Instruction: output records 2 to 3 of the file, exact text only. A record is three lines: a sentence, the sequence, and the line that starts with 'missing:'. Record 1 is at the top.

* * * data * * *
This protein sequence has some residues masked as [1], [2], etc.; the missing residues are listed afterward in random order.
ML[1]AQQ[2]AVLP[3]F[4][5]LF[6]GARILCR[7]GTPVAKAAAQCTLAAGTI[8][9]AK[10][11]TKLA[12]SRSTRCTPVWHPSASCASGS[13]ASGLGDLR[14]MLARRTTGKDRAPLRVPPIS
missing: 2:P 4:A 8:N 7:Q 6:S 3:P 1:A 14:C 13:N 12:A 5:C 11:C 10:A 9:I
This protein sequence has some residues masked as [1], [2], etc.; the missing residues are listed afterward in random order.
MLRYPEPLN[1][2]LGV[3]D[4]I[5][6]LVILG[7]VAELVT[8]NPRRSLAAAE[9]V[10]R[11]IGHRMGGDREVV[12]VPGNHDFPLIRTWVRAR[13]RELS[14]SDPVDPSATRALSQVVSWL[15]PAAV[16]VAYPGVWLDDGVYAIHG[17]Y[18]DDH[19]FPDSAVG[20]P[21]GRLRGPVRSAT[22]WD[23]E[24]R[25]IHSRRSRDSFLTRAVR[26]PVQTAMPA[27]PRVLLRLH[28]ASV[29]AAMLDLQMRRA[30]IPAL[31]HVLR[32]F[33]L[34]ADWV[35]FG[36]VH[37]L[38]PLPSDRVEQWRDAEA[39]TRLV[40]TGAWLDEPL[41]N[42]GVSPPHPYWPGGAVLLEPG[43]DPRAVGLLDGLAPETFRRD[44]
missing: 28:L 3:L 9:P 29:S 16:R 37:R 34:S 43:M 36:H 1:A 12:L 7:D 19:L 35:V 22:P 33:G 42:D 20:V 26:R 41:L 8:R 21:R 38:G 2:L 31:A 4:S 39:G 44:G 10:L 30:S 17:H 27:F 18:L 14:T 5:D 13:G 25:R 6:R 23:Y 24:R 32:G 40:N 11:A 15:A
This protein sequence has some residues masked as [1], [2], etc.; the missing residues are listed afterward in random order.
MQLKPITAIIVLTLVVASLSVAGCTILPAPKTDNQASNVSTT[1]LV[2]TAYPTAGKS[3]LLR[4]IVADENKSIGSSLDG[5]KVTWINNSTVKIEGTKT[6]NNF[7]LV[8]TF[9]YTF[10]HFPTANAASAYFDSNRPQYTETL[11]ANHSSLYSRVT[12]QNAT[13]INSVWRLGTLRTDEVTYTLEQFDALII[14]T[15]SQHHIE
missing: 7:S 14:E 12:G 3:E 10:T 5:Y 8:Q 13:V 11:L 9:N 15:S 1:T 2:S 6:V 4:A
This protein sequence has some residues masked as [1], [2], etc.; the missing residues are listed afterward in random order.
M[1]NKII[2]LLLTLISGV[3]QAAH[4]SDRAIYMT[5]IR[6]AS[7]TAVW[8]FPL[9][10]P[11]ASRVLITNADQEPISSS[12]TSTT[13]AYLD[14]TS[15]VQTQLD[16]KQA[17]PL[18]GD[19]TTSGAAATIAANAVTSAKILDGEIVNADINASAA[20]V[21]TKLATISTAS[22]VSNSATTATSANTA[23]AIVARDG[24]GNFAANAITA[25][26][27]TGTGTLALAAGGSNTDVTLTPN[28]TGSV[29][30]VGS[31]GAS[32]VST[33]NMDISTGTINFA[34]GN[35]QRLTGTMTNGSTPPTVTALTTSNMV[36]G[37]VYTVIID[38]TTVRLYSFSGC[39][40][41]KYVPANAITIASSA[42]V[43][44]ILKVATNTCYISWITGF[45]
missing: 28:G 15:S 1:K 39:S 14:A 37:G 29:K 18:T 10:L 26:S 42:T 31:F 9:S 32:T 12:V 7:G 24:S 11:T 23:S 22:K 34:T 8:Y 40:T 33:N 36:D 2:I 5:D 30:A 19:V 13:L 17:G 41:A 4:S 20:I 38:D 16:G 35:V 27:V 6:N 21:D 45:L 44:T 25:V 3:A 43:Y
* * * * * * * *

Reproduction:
This protein sequence has some residues masked as [1], [2], etc.; the missing residues are listed afterward in random order.
MLRYPEPLN[1][2]LGV[3]D[4]I[5][6]LVILG[7]VAELVT[8]NPRRSLAAAE[9]V[10]R[11]IGHRMGGDREVV[12]VPGNHDFPLIRTWVRAR[13]RELS[14]SDPVDPSATRALSQVVSWL[15]PAAV[16]VAYPGVWLDDGVYAIHG[17]Y[18]DDH[19]FPDSAVG[20]P[21]GRLRGPVRSAT[22]WD[23]E[24]R[25]IHSRRSRDSFLTRAVR[26]PVQTAMPA[27]PRVLLRLH[28]ASV[29]AAMLDLQMRRA[30]IPAL[31]HVLR[32]F[33]L[34]ADWV[35]FG[36]VH[37]L[38]PLPSDRVEQWRDAEA[39]TRLV[40]TGAWLDEPL[41]N[42]GVSPPHPYWPGGAVLLEPG[43]DPRAVGLLDGLAPETFRRD[44]
missing: 28:L 3:L 9:P 29:S 16:R 37:R 34:S 43:M 36:H 1:A 12:L 7:D 19:L 35:V 22:P 33:G 42:D 20:V 26:R 41:L 8:R 21:R 38:G 2:L 31:A 4:S 39:G 44:G 10:L 30:S 17:H 27:F 18:L 14:T 5:D 13:G 25:R 6:R 23:Y 24:R 32:G 40:N 11:A 15:A
This protein sequence has some residues masked as [1], [2], etc.; the missing residues are listed afterward in random order.
MQLKPITAIIVLTLVVASLSVAGCTILPAPKTDNQASNVSTT[1]LV[2]TAYPTAGKS[3]LLR[4]IVADENKSIGSSLDG[5]KVTWINNSTVKIEGTKT[6]NNF[7]LV[8]TF[9]YTF[10]HFPTANAASAYFDSNRPQYTETL[11]ANHSSLYSRVT[12]QNAT[13]INSVWRLGTLRTDEVTYTLEQFDALII[14]T[15]SQHHIE
missing: 7:S 14:E 12:G 3:E 10:T 5:Y 8:Q 13:V 11:L 9:N 15:S 1:T 2:S 6:V 4:A